Rather than adopting an often trumpeted high-tech approach, it is more practical to utilize the existing staffing, technology and management structure for academic libraries.
Academic Libraries are pinched on both sides: reduced budget and increased demand from faculty and students. To implement Knowledge Management in academic libraries is mainly driven by its mission rather than by the competition from Internet-based reference services or electronic books
4. Obstacles in implementing Knowledge Management
Where there is a new phenomenon emerged, there must be an impetus. In Knowledge Management,
the driving force is the necessity to survive in the business sector in face of fierce competition with rival firms or other competitors.
The goal of Knowledge Management is to make full use of the knowledge existed in a corporation to increase the productivity and/or operational efficiency so as to build an edge in the competition. What's the driving force for academic libraries?
Budget shortfall is a primary driving force for the implementation of Knowledge Management in academic libraries. In recent years, budgets in academic libraries are stagnant at best and declining in general.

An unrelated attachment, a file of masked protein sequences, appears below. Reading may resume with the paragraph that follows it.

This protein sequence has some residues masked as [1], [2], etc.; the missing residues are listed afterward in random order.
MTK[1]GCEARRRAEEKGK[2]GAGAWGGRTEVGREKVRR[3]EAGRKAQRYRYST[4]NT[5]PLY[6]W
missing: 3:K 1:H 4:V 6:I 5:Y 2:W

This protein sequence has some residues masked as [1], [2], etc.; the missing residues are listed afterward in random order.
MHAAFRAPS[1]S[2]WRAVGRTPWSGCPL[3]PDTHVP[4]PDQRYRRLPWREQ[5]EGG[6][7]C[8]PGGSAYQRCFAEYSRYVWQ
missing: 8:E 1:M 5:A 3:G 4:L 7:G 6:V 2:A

At the same time, students, faculty and university administration have a greater expectation of academic libraries, due in part to the advancement of information technology and in part to the explosion of knowledge in the digital age.
To provide the right amount of information at the right time is more critical than ever to the fulfillment of the mission of academic libraries and their parent institutions.
It is, therefore, paramount for academic libraries to operate more efficiently with reduced financial and/or human resources. Knowledge Management is such a tool that could help in this regard and at this crucial moment.

3. How to implement Knowledge Management in academic libraries